In 1856, he was appointed to the newly annexed province of Awadh as Chief Commissioner. During the Indian Rebellion of 1857, the Siege of Lucknow took place in the province and the British community, including the garrison of some 1700 men, took refuge in the British residency when the siege began on 30 June. Commander Henry Lawrence was one of the first casualties, being wounded by an exploding shell on 2 July and dying two days later. When Lawrence was critically injured, he is supposed to have said to those around him: "Put on my tomb only this; Here lies Henry Lawrence who tried to do his duty." This epitaph appears on his tombstone at the Residency graveyard.
Lawrence established institutions for the education of the children of British soldiers, known as the Lawrence Military Asylums, at four places in British India. Three of these institutions survive today as the prestigious Lawrence School, Sanawar (HP, India), Lawrence School, Lovedale (TN, India) and Lawrence College, Ghora Gali (Murree, Pakistan): the fourth, which does not survive, was at Mount Abu, in present-day Rajasthan.
Following the Disruption of 1843, along with Sir James Outram, Lawrence supported Reverend Alexander Duff in establishing the Free Church Institution in Kolkata, as a rival institution to the General Assembly's Institution, which had been founded by Duff in 1830. These two institutions would later be merged to form the Scottish Churches College, known since 1929 (when the Church of Scotland was unified) as Scottish Church College.
Lawrence married Honoria Marshall in 1837 but she died in 1854.
- Lawrence, H. M. L. (1845). Adventures of an Officer in the Service of Runjeet Singh. London: Henry Colburn.
- Lawrence, Henry Montgomery (1859). Essays, Military and Political, Written in India. London: W. H. Allen & Co.
- Lawrence also contributed to the Calcutta Review.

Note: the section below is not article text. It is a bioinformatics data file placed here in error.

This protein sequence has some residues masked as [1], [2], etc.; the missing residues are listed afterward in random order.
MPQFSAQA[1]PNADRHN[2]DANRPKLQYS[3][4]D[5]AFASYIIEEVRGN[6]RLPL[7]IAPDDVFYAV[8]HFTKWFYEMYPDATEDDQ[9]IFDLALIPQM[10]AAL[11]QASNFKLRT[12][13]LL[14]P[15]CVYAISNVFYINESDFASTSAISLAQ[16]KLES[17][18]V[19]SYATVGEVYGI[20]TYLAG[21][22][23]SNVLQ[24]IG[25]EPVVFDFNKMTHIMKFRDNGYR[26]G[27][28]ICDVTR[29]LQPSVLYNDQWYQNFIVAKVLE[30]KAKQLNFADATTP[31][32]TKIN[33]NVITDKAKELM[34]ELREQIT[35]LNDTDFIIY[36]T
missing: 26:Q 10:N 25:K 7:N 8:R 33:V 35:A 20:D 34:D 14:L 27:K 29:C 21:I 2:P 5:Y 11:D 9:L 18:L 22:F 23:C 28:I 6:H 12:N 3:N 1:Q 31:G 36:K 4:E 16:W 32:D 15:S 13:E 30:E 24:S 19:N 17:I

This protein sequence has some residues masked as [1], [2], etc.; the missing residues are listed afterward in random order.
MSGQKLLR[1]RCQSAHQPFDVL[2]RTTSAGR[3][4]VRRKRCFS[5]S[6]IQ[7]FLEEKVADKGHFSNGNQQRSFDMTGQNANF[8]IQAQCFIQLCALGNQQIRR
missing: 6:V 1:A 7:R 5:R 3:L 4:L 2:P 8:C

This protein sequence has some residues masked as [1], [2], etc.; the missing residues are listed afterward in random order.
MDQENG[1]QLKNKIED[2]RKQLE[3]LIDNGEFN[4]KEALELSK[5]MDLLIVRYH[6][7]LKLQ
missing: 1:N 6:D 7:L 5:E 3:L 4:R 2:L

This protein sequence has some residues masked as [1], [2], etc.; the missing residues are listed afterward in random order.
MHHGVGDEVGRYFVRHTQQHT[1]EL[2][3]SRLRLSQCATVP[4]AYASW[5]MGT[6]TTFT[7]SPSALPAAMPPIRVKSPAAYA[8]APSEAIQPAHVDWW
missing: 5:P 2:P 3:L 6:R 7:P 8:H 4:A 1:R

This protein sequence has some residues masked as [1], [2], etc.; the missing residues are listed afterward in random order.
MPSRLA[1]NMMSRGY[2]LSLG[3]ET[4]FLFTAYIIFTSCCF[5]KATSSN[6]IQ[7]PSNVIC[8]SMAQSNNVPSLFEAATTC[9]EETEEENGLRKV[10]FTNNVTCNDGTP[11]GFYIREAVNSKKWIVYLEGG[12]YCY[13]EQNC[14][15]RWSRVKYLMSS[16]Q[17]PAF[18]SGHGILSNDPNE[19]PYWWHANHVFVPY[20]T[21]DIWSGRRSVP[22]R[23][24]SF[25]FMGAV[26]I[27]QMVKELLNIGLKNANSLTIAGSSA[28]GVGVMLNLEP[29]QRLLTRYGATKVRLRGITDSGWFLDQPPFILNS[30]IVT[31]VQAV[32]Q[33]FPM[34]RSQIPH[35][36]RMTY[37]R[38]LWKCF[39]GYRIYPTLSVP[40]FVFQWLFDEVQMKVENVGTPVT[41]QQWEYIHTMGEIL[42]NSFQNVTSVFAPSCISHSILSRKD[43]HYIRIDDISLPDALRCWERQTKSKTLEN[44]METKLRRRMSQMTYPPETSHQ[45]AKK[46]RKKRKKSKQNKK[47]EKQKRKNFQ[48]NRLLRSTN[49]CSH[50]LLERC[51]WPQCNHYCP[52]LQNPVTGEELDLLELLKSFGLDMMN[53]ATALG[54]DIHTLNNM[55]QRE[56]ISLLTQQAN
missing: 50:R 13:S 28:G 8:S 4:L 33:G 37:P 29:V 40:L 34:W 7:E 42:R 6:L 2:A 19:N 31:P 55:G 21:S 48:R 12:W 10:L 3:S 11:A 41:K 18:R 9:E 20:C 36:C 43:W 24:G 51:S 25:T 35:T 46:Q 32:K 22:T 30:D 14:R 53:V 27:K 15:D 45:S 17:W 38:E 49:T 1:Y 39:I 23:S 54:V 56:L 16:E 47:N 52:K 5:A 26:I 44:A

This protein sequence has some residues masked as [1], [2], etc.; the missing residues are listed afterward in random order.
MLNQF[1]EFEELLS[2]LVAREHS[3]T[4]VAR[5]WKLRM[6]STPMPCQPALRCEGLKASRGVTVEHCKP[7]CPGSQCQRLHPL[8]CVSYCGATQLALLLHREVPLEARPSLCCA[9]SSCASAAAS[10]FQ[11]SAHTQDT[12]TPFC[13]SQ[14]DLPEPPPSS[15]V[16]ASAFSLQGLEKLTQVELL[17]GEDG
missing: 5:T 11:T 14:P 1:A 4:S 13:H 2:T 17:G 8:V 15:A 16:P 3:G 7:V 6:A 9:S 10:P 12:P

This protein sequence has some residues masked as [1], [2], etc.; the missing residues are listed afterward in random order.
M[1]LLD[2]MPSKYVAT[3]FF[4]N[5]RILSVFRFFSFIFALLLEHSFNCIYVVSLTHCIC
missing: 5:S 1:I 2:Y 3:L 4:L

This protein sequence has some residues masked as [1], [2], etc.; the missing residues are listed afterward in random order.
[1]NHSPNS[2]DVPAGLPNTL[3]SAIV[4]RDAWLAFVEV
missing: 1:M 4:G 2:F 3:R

He is also remembered in the names of:
- Political Diaries of the Agent to the Governor General, North West Frontier and Resident at Lahore from 1 January 1847 to 4 March 1848 (reprint ed.). Lahore: Sang-e-Meel Publications. 2005. p. i. ISBN 969-35-1766-0.
- Pitlochry Church of Scotland's obituary of Alexander Duff
- The missionary’s mission in Calcutta
- History of Scottish Church College
- "The Late Sir Henry Lawrence, K.C.B." Times [London, England] 24 Aug. 1857: 7. The Times Digital Archive. Web. 3 Apr. 2013.
- Chisholm, Hugh, ed. (1911). "Lawrence, Sir Henry Montgomery". Encyclopædia Britannica. 16 (11th ed.). Cambridge University Press. pp. 305–306.
- "Lawrence, Sir Henry Montgomery". Oxford Dictionary of National Biography (online ed.). Oxford University Press. doi:10.1093/ref:odnb/16179. (Subscription or UK public library membership required.)
- Vibart, H.M. (1894). Addiscombe: its heroes and men of note. Westminster: Archibald Constable. pp. 353–64.
- James John McLeod Innes (1898). Sir Henry Lawrence: The Pacificator. Rulers of India series. Clarendon Press.
|Wikisource has the text of The New Student's Reference Work article Lawrence, Sir Henry Montgomery.|
- Illustrated London News 24 Oct 1863 - p.415 The Lawrence Asylum at Murree
- Sir Henry Lawrence
- The Second Anglo Sikh War
- The Columbia Encyclopedia, Sixth Edition
- Lawrence School, Lovedale
- Lawrence College, Ghora Gali, Murree, Pakistan
- Lawrence School, Sanawar
- Portraits of Sir Henry Montgomery Lawrence at the National Portrait Gallery, London